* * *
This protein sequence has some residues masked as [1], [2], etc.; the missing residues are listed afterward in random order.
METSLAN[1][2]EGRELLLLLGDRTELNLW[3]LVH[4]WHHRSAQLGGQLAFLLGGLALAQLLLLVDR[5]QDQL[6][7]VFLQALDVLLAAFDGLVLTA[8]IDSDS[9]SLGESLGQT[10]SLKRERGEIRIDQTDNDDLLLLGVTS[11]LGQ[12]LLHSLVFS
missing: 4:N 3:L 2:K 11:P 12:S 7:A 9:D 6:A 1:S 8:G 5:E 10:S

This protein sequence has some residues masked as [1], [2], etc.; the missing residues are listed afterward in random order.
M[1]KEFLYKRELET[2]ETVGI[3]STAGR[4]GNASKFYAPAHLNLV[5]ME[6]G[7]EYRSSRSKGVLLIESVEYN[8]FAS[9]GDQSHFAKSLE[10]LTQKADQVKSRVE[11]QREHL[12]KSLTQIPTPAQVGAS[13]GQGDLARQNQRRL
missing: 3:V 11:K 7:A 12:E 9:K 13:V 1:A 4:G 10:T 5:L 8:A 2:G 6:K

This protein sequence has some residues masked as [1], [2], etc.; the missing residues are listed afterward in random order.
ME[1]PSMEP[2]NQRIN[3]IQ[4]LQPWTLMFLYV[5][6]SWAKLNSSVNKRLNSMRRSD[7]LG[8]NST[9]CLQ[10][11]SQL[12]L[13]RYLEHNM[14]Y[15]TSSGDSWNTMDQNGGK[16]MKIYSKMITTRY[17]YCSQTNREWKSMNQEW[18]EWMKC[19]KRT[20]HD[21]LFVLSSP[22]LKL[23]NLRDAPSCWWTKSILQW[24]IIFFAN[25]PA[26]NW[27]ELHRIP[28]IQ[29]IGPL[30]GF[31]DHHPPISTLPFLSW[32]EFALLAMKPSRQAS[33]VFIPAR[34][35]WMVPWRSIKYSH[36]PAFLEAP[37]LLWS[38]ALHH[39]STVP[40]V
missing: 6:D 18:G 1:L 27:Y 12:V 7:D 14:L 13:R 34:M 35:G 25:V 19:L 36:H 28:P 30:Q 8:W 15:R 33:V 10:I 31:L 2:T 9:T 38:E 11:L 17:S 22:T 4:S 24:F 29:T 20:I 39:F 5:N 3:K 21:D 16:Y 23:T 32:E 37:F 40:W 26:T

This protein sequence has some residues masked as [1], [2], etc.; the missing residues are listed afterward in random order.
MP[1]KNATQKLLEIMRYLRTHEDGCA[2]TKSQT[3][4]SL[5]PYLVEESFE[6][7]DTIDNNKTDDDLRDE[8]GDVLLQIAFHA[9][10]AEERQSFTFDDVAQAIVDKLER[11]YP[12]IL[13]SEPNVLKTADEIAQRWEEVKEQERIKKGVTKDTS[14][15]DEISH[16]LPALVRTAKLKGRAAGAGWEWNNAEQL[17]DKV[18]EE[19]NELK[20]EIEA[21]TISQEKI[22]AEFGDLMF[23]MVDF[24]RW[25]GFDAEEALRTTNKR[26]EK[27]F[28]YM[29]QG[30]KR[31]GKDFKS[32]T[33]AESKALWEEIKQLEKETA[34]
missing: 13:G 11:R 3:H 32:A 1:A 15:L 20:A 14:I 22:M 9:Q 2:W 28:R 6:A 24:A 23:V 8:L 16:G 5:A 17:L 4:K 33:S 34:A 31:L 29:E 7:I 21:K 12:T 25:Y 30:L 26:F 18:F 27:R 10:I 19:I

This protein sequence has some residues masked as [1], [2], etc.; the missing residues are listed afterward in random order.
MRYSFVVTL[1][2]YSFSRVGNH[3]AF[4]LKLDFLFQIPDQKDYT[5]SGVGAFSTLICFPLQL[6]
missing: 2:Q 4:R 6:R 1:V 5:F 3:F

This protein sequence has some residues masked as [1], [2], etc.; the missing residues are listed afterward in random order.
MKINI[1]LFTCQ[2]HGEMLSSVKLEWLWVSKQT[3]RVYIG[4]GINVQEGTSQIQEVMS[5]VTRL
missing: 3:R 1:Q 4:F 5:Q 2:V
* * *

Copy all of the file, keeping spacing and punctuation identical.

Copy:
This protein sequence has some residues masked as [1], [2], etc.; the missing residues are listed afterward in random order.
METSLAN[1][2]EGRELLLLLGDRTELNLW[3]LVH[4]WHHRSAQLGGQLAFLLGGLALAQLLLLVDR[5]QDQL[6][7]VFLQALDVLLAAFDGLVLTA[8]IDSDS[9]SLGESLGQT[10]SLKRERGEIRIDQTDNDDLLLLGVTS[11]LGQ[12]LLHSLVFS
missing: 4:N 3:L 2:K 11:P 12:S 7:A 9:D 6:A 1:S 8:G 5:E 10:S

This protein sequence has some residues masked as [1], [2], etc.; the missing residues are listed afterward in random order.
M[1]KEFLYKRELET[2]ETVGI[3]STAGR[4]GNASKFYAPAHLNLV[5]ME[6]G[7]EYRSSRSKGVLLIESVEYN[8]FAS[9]GDQSHFAKSLE[10]LTQKADQVKSRVE[11]QREHL[12]KSLTQIPTPAQVGAS[13]GQGDLARQNQRRL
missing: 3:V 11:K 7:A 12:E 9:K 13:V 1:A 4:G 10:T 5:L 8:A 2:G 6:K

This protein sequence has some residues masked as [1], [2], etc.; the missing residues are listed afterward in random order.
ME[1]PSMEP[2]NQRIN[3]IQ[4]LQPWTLMFLYV[5][6]SWAKLNSSVNKRLNSMRRSD[7]LG[8]NST[9]CLQ[10][11]SQL[12]L[13]RYLEHNM[14]Y[15]TSSGDSWNTMDQNGGK[16]MKIYSKMITTRY[17]YCSQTNREWKSMNQEW[18]EWMKC[19]KRT[20]HD[21]LFVLSSP[22]LKL[23]NLRDAPSCWWTKSILQW[24]IIFFAN[25]PA[26]NW[27]ELHRIP[28]IQ[29]IGPL[30]GF[31]DHHPPISTLPFLSW[32]EFALLAMKPSRQAS[33]VFIPAR[34][35]WMVPWRSIKYSH[36]PAFLEAP[37]LLWS[38]ALHH[39]STVP[40]V
missing: 6:D 18:G 1:L 27:Y 12:V 7:D 14:L 13:R 34:M 35:G 25:V 19:L 36:H 28:P 30:Q 8:W 15:R 33:V 10:I 31:L 2:T 9:T 38:E 11:L 17:S 22:T 4:S 24:F 29:T 20:I 39:F 5:N 3:K 21:D 16:Y 23:T 32:E 37:F 40:W 26:T

This protein sequence has some residues masked as [1], [2], etc.; the missing residues are listed afterward in random order.
MP[1]KNATQKLLEIMRYLRTHEDGCA[2]TKSQT[3][4]SL[5]PYLVEESFE[6][7]DTIDNNKTDDDLRDE[8]GDVLLQIAFHA[9][10]AEERQSFTFDDVAQAIVDKLER[11]YP[12]IL[13]SEPNVLKTADEIAQRWEEVKEQERIKKGVTKDTS[14][15]DEISH[16]LPALVRTAKLKGRAAGAGWEWNNAEQL[17]DKV[18]EE[19]NELK[20]EIEA[21]TISQEKI[22]AEFGDLMF[23]MVDF[24]RW[25]GFDAEEALRTTNKR[26]EK[27]F[28]YM[29]QG[30]KR[31]GKDFKS[32]T[33]AESKALWEEIKQLEKETA[34]
missing: 13:G 11:R 3:H 32:A 1:A 15:L 20:A 14:I 22:M 9:Q 2:W 28:R 6:A 24:A 23:V 8:L 16:G 5:A 17:L 4:K 33:S 34:A 31:L 29:E 7:I 21:K 12:T 25:Y 30:L 26:F 18:F 27:R 10:I 19:I

This protein sequence has some residues masked as [1], [2], etc.; the missing residues are listed afterward in random order.
MRYSFVVTL[1][2]YSFSRVGNH[3]AF[4]LKLDFLFQIPDQKDYT[5]SGVGAFSTLICFPLQL[6]
missing: 2:Q 4:R 6:R 1:V 5:F 3:F

This protein sequence has some residues masked as [1], [2], etc.; the missing residues are listed afterward in random order.
MKINI[1]LFTCQ[2]HGEMLSSVKLEWLWVSKQT[3]RVYIG[4]GINVQEGTSQIQEVMS[5]VTRL
missing: 3:R 1:Q 4:F 5:Q 2:V